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Rolled pig’s head – recipe by Michel Roux Jr.

Although this recipe is not for the squeamish, it is absolutely delicious and you can prepare it well in advance to avoid the Christmas/new year rush. Rolled pig’s head is a Roux family favourite and excellent value for money. Do ask your butcher in advance to put a pig’s head aside for you as they tend to discard. This is a truly wholesome French classic dish that will surprise your guests for sure.

Rolled pig’s head

Serves 4


  • 1 pig’s head
  • 1 butternut squash
  • 1 bunch of kale
  • ½ Tbsp. of Dijon mustard
  • ½ a sliced white onion
  • 4 Tbsp. of olive oil
  • 1 sprig of thyme
  • 1 Tbsp. of butter

Bouillon to cook the head:

  • 1 carrot roughly chopped
  • 1 white onion roughly chopped
  • 1 branch of celery roughly chopped
  • 1 star anise
  • 1 bay leaf
  • 1 cinnamon stick
  • 4 black peppercorns
  • Salt, pepper and four spices (clove, nutmeg, cinnamon and Jamaican pepper)

  • Preheat your oven at 180 degrees


  1. Usually your butcher would have removed all excess hair on the pig’s head; however if any is left use a blow torch to remove. Using a sharp knife, cut all the way down the middle of the head to the snout and follow the bone structure with your knife. You should end up with a rectangular shape piece of meat with no holes in.
  2. Season the meat with a pinch of salt, pepper and four spices before rolling the pig’s head tightly, making sure the ears and snout are folded inside. Tie strings all around the rolled head to keep in place (as you would with a roast).
  3. Place the head in a large casserole dish with all the other ingredients and cover with water. Cook in simmering water for about 4 hours; if necessary top up with water during the cooking process as the head must always be covered.
  4. Once tender and cooked throughout (easily pierced with a skewer) remove the head and leave in the fridge overnight.
  5. Wash and peel the butternut squash before cutting into bitesize chunks. Roast one half of the chunks in the oven with a drizzle of olive oil and sprig of thyme for approximately 25 minutes.
  6. Pan sear the rest of the butternut chunks with a tbsp. of butter and the sliced onion. Add a cup of water to the pan and cook until completely softened.
  7. Whilst still hot, blend all the ingredients together to obtain a puree, adding the Dijon mustard, 3 tbsp. of olive oil and seasoning to taste.
  8. Blanch the kale for 3 minutes in salted water. Strain and leave to dry before cutting them and roasting them in a heated pan with a tbsp. of olive oil for a couple of minutes until crispy.
  9. At the last minute, cut thick slices of the pig’s head and pan sear with a drizzle of olive oil until caramelized and beautifully crispy.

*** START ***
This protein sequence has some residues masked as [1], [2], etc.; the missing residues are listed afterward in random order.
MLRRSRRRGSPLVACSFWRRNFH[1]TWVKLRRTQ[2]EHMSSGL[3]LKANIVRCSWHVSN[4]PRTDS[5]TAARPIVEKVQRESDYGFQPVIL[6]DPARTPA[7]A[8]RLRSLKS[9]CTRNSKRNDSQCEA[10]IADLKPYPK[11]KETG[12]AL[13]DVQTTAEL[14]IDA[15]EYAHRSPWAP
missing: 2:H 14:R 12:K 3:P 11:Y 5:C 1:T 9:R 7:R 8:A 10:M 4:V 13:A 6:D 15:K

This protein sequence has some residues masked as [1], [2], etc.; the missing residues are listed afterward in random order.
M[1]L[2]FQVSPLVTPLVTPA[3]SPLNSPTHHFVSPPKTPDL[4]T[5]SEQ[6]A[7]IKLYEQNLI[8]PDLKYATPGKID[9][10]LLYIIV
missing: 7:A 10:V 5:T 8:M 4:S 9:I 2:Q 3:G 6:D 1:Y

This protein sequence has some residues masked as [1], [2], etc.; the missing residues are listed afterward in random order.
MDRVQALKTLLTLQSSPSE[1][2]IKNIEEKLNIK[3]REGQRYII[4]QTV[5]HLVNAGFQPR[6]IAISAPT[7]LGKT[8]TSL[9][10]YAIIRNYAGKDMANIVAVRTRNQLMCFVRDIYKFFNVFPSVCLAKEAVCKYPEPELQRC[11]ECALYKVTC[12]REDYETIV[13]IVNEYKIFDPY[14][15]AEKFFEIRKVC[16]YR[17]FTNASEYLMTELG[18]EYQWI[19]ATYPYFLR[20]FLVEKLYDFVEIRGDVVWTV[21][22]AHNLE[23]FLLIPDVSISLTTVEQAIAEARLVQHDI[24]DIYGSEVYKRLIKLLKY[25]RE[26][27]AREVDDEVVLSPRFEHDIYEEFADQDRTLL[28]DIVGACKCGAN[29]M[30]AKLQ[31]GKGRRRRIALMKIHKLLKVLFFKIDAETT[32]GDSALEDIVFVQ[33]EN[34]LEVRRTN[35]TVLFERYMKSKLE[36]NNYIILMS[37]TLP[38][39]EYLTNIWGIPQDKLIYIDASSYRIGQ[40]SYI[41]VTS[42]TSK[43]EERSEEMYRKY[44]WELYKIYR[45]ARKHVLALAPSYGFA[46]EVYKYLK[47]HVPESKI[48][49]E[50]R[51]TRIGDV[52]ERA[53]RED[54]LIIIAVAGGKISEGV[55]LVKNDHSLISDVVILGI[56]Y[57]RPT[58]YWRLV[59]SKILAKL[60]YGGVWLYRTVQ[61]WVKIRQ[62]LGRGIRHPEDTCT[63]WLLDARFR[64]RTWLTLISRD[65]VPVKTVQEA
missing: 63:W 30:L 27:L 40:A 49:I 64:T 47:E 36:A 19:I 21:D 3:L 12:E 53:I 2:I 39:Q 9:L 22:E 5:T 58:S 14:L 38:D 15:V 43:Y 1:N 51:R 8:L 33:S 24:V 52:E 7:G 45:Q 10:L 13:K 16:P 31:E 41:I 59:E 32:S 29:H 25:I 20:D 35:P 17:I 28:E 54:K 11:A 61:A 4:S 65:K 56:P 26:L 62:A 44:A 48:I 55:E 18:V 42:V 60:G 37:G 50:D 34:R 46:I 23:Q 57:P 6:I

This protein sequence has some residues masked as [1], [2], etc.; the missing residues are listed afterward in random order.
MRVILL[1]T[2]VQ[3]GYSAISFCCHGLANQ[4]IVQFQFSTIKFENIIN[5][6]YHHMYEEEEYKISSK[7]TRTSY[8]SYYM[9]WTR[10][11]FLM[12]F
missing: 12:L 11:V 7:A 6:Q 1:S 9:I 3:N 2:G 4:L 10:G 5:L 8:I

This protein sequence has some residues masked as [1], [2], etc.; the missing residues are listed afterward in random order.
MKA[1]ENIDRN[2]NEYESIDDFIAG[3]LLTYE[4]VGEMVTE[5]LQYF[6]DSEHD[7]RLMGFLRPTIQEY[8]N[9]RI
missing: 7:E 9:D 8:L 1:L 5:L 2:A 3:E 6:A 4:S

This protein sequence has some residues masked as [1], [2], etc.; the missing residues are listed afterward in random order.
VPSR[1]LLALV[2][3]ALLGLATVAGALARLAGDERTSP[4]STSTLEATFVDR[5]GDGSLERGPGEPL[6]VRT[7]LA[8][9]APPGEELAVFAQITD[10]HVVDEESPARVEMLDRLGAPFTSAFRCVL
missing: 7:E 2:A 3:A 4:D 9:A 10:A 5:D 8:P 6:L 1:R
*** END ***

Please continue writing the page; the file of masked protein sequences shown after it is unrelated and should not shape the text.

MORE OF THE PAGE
A good quality Beaujolais will do wonders with this French classic. Marcel Lapierre’s Morgon 2014 is made ‘naturally’ with no added sulphur; delivering lovely purity with delicate floral notes. A young red wine which is extremely good value for money.

For a lighter option, post-Christmas celebration; a Tavel La Dame Rousse, Domaine de la Mordorée 2013 is a wonderfully fruity rosé that will certainly suit this dish. A vibrant young wine from the southern Rhône region, precise and rounded enough to accompany the bold tasting pig’s head.

If you really want to impress your guest with this recipe, why not pair it with a robust Côte-Rôtie 2010 Les Bécasses from Michel Chapoutier. A powerful red wine with intense olive and peppercorn aromas; perfect for this full flavoured dish. A personal favourite of mine from the Rhône region.

Wines to drink with Rolled Pig’s Head by Michel Roux Jr.

Marcel Lapierre, Morgon, 2014 – An amazing quality Beaujolais, this red is fresh and fruity with notes of stone fruits like cherry. There is a slight savouriness to the wine which complements the sweetness of the butternut squash.
RRP: £19 Roberson Wine

Tavel Rosé, La Dame Rousse, Domaine de la Mordorée, 2013 – Brimming with tangy red fruit flavours, there are sweet notes of aniseed that works beautifully on the palate together with the savouriness of the pig’s head.
RRP: £16.65 Berry Bros and Rudd

Côte-Rôtie, Les Bécasses, Maison Chapoutier, 2010 – This deep red has even deeper flavours. On the nose it is spicy and herbaceous with hints of rosemary and violet, brought together by hints of oak on the palate which works so nicely with the earthy flavours of the squash and meatiness of the pig’s head.
RRP: £39.95 Berry Bros and Rudd

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